Dominating the year-end lists back in 2013 with universal acclaim, “Modern Vampires Of The City” is the third album of the American indie band Vampire Weekend. Clearly being more melodic and somber in sound, it’s probably the band’s most accessible album from their equally recommendable discography, and in my humble opinion their absolute best.
If you’ve even briefly heard any of Vampire Weekend’s music, it’s not difficult to point them back out any other time you hear their songs. It’s that preppy, percussive tone, that made them one of the most unique and noticed indie bands back in their launch in 2007. As they move away from the explosive rock sound, into the more pop-influenced one that they have in the 2013 album, the uniqueness stays untouched. From “Unbelievers”, the amazingly thoughtful and witty song about where we and our beliefs stand in this world, or whether they actually matter, to “Diane Young”, the fun swing-filled uptempo of the album, there’s always unique hooks hiding behind every line of melody. Even the piano hook of the 90-second “Young Lion” is catchy enough for a solo of its own for a third of the song. Its disciplined yet dirty style, accompanied with lead single Ezra Koenig’s lively singing (he’s in the credits of Bey’s Hold Up!), was what made every song in the album so memorable.
Knowing the band and the things they’ve come up with in their first two albums, their fans would go into absolute outrage if this album was just mainstream pop, wouldn’t they? Looking at the tracks, pop is just a little dot of the genres that they’ve covered. “Step” and “Don’t Lie” contains timeless Baroque influences with harpsichords and classical strings, which funnily makes both tracks sound incredibly British. “Worship You” is a full-on folk tune, a direct message to God with lyrics too fast to follow. Having said that, “Hannah Hunt” is the most poppy song on the album, yet the biggest highlight. Stripped down production, simple storytelling in the lyrics about the quick passing of time, and the godly spacious explosion in the instrumental break. The drumbeat in the back, and the beautiful melody played by piano at the top – nothing can sound more satisfying than that.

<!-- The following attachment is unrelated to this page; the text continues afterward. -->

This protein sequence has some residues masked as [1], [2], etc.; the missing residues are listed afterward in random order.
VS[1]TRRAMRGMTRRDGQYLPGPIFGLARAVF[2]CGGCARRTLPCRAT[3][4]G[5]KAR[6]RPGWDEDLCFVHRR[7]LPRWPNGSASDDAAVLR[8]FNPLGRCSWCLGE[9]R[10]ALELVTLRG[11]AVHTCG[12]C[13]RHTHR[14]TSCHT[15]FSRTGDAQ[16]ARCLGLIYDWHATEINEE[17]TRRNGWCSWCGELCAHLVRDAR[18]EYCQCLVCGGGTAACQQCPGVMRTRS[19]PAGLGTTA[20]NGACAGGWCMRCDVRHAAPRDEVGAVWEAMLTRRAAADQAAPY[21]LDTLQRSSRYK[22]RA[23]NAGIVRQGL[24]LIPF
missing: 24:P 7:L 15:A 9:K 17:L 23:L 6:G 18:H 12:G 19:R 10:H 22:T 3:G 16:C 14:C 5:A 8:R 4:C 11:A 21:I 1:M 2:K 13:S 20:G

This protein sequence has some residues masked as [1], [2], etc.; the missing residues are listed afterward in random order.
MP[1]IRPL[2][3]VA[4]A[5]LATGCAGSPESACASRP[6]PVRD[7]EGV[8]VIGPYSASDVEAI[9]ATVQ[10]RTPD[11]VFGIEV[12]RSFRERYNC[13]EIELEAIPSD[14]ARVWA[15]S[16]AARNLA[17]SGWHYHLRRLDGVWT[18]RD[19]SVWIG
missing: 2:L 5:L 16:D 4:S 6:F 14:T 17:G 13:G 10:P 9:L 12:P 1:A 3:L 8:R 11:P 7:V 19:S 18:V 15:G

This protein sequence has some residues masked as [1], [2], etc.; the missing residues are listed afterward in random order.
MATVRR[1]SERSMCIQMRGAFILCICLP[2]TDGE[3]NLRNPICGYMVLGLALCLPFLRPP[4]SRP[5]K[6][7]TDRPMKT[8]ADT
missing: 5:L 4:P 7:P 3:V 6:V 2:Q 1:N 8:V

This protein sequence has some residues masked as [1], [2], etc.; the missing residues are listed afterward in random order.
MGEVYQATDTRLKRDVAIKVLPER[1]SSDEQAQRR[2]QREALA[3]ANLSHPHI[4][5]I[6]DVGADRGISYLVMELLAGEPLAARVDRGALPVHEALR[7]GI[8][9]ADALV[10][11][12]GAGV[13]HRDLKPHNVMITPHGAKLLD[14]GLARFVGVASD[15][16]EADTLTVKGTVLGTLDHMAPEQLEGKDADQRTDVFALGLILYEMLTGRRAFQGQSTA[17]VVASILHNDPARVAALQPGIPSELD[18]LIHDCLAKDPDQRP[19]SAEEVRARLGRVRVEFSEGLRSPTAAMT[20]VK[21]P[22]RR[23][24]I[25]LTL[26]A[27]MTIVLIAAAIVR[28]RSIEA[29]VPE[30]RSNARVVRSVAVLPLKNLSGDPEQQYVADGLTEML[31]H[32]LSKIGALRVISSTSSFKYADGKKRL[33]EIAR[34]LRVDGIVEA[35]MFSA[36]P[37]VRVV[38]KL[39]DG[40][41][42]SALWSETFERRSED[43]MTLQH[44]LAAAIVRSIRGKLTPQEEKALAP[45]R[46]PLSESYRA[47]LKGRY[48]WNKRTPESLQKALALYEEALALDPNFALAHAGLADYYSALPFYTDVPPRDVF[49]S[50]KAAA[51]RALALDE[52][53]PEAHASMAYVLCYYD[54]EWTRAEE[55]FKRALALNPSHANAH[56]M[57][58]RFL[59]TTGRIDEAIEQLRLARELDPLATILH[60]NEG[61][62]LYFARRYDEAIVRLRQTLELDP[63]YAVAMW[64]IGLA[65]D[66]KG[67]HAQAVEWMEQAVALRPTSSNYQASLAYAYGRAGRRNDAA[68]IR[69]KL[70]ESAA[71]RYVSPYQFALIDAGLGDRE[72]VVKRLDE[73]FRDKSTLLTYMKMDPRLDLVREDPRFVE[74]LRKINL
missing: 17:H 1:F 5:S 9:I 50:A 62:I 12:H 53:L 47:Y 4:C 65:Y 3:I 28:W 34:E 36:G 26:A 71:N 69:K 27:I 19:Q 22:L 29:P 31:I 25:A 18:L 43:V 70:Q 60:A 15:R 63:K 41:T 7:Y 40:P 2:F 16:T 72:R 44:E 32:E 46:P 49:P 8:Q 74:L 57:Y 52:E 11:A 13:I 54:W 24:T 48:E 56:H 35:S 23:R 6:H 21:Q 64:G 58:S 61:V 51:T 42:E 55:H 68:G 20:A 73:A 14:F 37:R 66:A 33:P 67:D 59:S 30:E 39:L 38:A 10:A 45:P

Lyrically, “Modern Vampires Of The City” is a deep, dark album contrasting the happy instrumentals in major key. As themes like time, religion, death reappear again and again in the album, each song can leave you thinking for hours. “Everlasting Arms”, a song that seems like it’s about a love relationship on first sight (“Oh I was made to live without you, but I’m never gonna understand”), can be twisted into a question of all-loving God, as Koenig sings “If you’d been made to serve a master, you’d be frightened by the open hand”, a suggestion that guidance from any higher power may have to be traded by perhaps his free will. But that’s too much for thought all at once, drowning your head inside all these melodies is enough work.
When you casually listen to “Modern Vampires Of The City”, you’ll find the catchy pop hooks and melodies that’ll stay in our head for a good while. Dive in a bit deeper, and you’ll see how carefully they’ve pieced every song together, to how they sound unique and cohesive at once. At the end, looking at the lyrics provides all the more complex deep meanings that every song’s got, interpreted in any way possible. You might need to sit down a bit for the final stage. At the end of the day, a fanfastic 43 minutes of your precious time.
Favourites – Hannah Hunt, Unbelievers, Diane Young